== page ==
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Thames Tideway

London, United Kingdom

Year

2025 (planned completion)

Duration

7 - 8 years

Cost

£4.2bn

Location

United Kingdom
Project achievements

Connected communities

Potential to closely link previously widespread inhabitants.

Solved the problem

Stop heavy rainfall causing sewage to overflow into the Thames.

Used engineering skill

Designed and built tunnel system to carry overflow away from London.

Increase the ability for London to deal with its own sewage

London’s sewage system was designed in the 1860s for a city of around 4 million.

There are now around 8 million people living in the capital.

Although the system still works well, it’s struggling to cope in terms of capacity.

The result is that millions of tonnes of sewage pour into the river Thames every year.

The Thames Tideway Tunnel is part of a 3-stage project to cut river pollution and clean up the Thames.

Stage 1 upgraded the main sewage treatment works in London – plants including Mogden, Crossness and Beckton can now treat more sewage every year.

Stage 2 built the Lee Tunnel. Operational since 2015, the 6.9km tunnel reduces sewage overflowing into the river Lee.

Stage 3 is the Thames Tideway Tunnel. The 25km tunnel stretches from Acton in west London to Abbey Mills pumping station in Newham in east London, where it will connect to the Lee Tunnel.

Tideway will connect with 34 of the most polluting overflow points along the river - collecting sewage that currently overflows into the Thames and transfer it to Beckton for treatment.

Thames Tideway Tunnel

The Thames Tideway Tunnel is part of a 3-stage project to cut river pollution and clean up the Thames. It will connect with 34 of the most polluting overflow points along the river, collecting sewage that currently overflows into the Thames and transfering it to Beckton for treatment.

Did you know …

  1. The Thames Tideway Tunnel is the UK water industry’s biggest-ever infrastructure project.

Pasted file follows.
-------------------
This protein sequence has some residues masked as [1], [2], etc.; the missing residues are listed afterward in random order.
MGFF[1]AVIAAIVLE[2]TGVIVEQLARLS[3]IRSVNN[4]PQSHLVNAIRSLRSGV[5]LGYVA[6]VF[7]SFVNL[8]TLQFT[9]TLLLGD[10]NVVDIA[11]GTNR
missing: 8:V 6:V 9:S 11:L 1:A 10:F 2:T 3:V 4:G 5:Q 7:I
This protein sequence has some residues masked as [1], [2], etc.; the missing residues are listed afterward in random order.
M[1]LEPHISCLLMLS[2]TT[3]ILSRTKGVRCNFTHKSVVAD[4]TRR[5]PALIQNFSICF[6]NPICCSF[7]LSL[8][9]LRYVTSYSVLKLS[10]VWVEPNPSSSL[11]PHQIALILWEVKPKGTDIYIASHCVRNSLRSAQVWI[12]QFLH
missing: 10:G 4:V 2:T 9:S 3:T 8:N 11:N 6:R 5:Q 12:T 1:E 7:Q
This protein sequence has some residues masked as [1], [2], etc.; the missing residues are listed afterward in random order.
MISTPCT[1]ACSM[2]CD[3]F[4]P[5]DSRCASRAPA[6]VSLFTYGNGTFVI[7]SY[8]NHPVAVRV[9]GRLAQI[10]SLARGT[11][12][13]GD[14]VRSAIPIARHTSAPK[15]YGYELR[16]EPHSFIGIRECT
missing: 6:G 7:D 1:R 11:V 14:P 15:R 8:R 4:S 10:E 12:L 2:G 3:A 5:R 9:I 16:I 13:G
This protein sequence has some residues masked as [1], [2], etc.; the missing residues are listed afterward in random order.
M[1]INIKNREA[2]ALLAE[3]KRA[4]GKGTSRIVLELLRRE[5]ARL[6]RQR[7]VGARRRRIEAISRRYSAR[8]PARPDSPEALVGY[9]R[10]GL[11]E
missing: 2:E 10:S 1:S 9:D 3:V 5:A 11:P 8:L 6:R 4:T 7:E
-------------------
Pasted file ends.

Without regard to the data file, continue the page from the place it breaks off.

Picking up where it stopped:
2. Engineers used six tunnel boring machine (TBMs) to dig the tunnel. Each TBM weighed 1,350 tonnes and was 147m long – the same length as 12.5 double decker buses. The first TBM arrived in November 2017 and is called Rachel after engineer Rachel Parsons, who started the UK’s first, women-only engineering company.

  3. The project created three acres of public space along the Thames – including at Blackfriars (near the City) and Victoria Embankment (near Downing Street). All the new spaces aim to let people get closer to the river.

  4. To celebrate the end of the tunnelling, in April 2022 London-based composer and cellist Rob Lewis performed live 70 metres underground from the Thames Tideway Tunnel.

Difference the project will make

The Tideway Tunnel – nicknamed the super sewer – aims to make the river Thames cleaner for both Londoners and river wildlife.

Currently, even a moderate amount of rainfall can mean sewage and other social excreta overflows into the Thames and floats past the House of Commons.

High levels of sewage also affects wildlife.

When a large amount overflows into the river, the bacteria that breaks it down sucks oxygen out of the water – suffocating and killing fish.

When the tunnel is finished, the system should only overflow in severe weather conditions, such as three days of solid rain.

How the work is being done

The Thames Tideway Tunnel is 25km long, 66m deep and 7m in diameter.

It follows the route of the river Thames and goes through ground conditions including chalk and clay.

Engineers used three main ‘drive sites’. This is where the tunnel boring machines (TBMs) were lowered into the ground via vertical shafts. They dug the tunnel in three sections – east, central and west.

Each TBM uses a rotating cutterhead to dig. At the same time, the machine creates a tunnel wall behind it using concrete segments.

Waste material was removed using a conveyor belt or pump, depending on the ground.

In some areas the waste is solid, in others it will be more liquid – known as slurry.

The TBMs were transported along the river by barge to where they were needed.

The first TBM arrived in November 2017.

Tunnelling started in 2018 and went on for 24 hours a day for four years to 2022. 

The Tideway project is expected to complete in 2025.

People who made it happen

The tunnel is being built by three different consortia.

  • West section (Acton to Fulham): Balfour Beatty, Morgan Sindall and BAM Nuttall
  • Central section (Fulham to Bermondsey): Ferrovial and Laing O’Rourke
  • East section (Bermondsey to Newham): Costain, Vinci Construction and Bachy Soletanche